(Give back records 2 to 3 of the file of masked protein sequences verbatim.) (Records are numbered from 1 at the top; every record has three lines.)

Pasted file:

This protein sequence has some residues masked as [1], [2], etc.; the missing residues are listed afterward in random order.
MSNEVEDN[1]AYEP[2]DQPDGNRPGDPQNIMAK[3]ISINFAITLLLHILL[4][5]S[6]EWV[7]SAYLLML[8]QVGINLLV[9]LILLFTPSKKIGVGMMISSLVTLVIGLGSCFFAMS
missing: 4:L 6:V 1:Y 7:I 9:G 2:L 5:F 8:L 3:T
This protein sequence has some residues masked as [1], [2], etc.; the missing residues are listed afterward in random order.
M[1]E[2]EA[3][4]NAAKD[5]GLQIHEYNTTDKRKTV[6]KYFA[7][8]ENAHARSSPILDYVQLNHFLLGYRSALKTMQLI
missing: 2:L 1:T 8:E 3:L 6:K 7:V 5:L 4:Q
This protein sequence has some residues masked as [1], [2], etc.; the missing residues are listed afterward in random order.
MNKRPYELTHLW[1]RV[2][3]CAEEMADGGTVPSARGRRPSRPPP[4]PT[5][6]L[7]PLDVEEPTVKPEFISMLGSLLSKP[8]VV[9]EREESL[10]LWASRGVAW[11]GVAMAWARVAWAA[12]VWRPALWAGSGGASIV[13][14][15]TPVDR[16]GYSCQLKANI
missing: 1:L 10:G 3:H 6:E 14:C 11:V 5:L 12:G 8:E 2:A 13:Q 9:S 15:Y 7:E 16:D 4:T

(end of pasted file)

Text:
This protein sequence has some residues masked as [1], [2], etc.; the missing residues are listed afterward in random order.
M[1]E[2]EA[3][4]NAAKD[5]GLQIHEYNTTDKRKTV[6]KYFA[7][8]ENAHARSSPILDYVQLNHFLLGYRSALKTMQLI
missing: 2:L 1:T 8:E 3:L 6:K 7:V 5:L 4:Q
This protein sequence has some residues masked as [1], [2], etc.; the missing residues are listed afterward in random order.
MNKRPYELTHLW[1]RV[2][3]CAEEMADGGTVPSARGRRPSRPPP[4]PT[5][6]L[7]PLDVEEPTVKPEFISMLGSLLSKP[8]VV[9]EREESL[10]LWASRGVAW[11]GVAMAWARVAWAA[12]VWRPALWAGSGGASIV[13][14][15]TPVDR[16]GYSCQLKANI
missing: 1:L 10:G 3:H 6:E 14:C 11:V 5:L 12:G 8:E 2:A 13:Q 9:S 15:Y 7:E 16:D 4:T